We’re starting with business first in this edition of 3D Printing News Briefs, and then moving on to design software and 3D printing materials. Mimaki USA is getting ready for the grand opening of its LA Technology Center next month, and a Sartomer executive has been elected to the RadTech board of directors. A startup will soon be offering a new cryptotoken for additive manufacturing, and the 3D Printing Association will cease operations. A simplified Blender user interface will make 3D printing easier, and Protolabs is introducing some new materials for its DMLS 3D printing.
Mimaki USA Opening Los Angeles Technology Center
Not long after Japanese company Mimaki Engineering launched its first full-color inkjet printer in 1996, it established Mimaki USA, an operating entity that manufactures digital printing and cutting products around the world. Mimaki USA began preparing to enter the 3D printing market in 2015, and installed its first 3DUJ-553 3D printer in the Americas last winter. Now, it’s preparing for the grand opening of its Los Angeles Technology Center next month.
The event will take place on Friday, February 22nd from 10 am to 4 pm at the new technology center, located at 150 West Walnut Street, Suite 100, in Gardena, California. Attendees will have the chance to meet the company’s industry experts, along with Mimaki Engineering Chairman Akira Ikeda, Mimaki USA President Naoya Kawagoshi, and the regional sales managers from all seven technology centers. Live demonstrations of the company’s printers and cutters will commence after lunch, and attendees will also enjoy tours of the center and a traditional Japanese Kagami Biraki ceremony.
Sartomer’s Jeffrey Klang Elected to RadTech Board
Sartomer, an Arkema Inc. business unit and developer of UV/EB curing technology products, has announced that Jeffrey Klang, its global R&D Directer – 3D Printing for Sartomer, has been elected to the board of directors for RadTech, a nonprofit trade association that promotes the use and development of UV and EB processing technologies. Sartomer is part of Arkema’s commercial platform dedicated to additive manufacturing, and Klang, an inventor with over 20 US patents who was previously the manager for Sartomer’s Coatings Platform R&D, has played an important role in helping the company develop and commercialize many of its oligomers and monomers.
“Jeff’s strong leadership of Sartomer’s innovation and R&D initiatives supports the evolving needs of UV and EB processors in diverse industries, such as 3D printing, coatings, graphic arts, adhesives, sealants, elastomers and electronics. His deep understanding of UV/EB technologies, markets and regulatory requirements will make him an asset to RadTech’s board of directors,” said Kenny Messer, the President of Sartomer Americas.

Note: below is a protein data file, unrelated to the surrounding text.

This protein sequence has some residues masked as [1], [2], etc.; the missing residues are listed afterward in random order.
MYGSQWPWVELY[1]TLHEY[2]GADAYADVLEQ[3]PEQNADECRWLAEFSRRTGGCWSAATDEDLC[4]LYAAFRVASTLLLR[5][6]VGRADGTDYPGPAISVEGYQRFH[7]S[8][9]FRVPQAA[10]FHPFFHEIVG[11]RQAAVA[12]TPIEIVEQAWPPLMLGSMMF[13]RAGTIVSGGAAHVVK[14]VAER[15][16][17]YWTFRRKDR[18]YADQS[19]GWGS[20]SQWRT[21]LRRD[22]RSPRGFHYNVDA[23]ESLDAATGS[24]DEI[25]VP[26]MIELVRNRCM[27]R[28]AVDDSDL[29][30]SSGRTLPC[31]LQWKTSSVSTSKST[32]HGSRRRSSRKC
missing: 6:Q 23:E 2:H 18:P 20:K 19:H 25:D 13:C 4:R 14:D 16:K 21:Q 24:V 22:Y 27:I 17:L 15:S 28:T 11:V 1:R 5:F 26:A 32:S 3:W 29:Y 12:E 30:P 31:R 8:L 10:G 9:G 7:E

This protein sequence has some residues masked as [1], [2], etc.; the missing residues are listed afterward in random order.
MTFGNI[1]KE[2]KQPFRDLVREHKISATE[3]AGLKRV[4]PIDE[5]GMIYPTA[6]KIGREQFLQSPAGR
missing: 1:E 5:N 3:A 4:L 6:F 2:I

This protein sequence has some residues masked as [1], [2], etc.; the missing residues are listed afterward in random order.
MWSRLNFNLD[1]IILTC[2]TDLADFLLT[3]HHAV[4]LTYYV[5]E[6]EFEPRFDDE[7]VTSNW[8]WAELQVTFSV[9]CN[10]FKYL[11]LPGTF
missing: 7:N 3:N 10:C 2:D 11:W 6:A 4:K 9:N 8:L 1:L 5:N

erecoin Startup to Offer New Cryptocurrency for Additive Manufacturing
A startup called erecoin, which is a product of CAE lab GmbH, is on a mission to change the world of 3D printing by combining the benefits of blockchain with future demands of the ever expanding AM community. After a year of preparation, erecoin has completed the registration of its ICO (Initial Coin Offering), and people can begin purchasing its new cryptotoken on the Ethereum public trading infrastructure starting February 18, 2019.
“We are glad and proud that we, as a young startup, managed to master the necessary steps for a functioning utility token,” said erecoin Co-Founder Konstantin Steinmüller. “At the same time we are curious to see how the community supports our crowdfunding.”
Steinmüller told fellow co-founder Jürgen Kleinfelder about a concrete 3D prototype optimization project that CAE-lab was working on, which is how the idea to combine blockchain and 3D printing came about. The startup’s goal is to get rid of many of the uncertainties in the AM process chain, and blockchain can be used to conclude smart contracts to solve legal and technical questions in the industry. Because data exchange is integrated into the blockchain, a secure and efficient relationship of trust is created between the parties in the chain. Time will only tell if erecoin can achieve its goal and help accelerate additive manufacturing or if it is just hopeful hype or an inefficient way to do something no one needs.
3D Printing Association Closes
The 3D Printing Association (3DPA) is the member-funded, global trade association for the 3D printing industry in Europe. In 2015, the 3DPA moved its base of operations to The Hague in order to develop an independent professional B2B platform for European AM industries. As the 3D printing landscape continues to grow and mature, the association has decided to permanently terminate its operations beginning February 1st, 2019. But this isn’t necessarily bad news – in fact, 3DPA is glad that CECIMO, the European Association of the Machine Tool Industries and related Manufacturing Technologies, has been able to set itself up as a leading 3D printing advocate in Europe.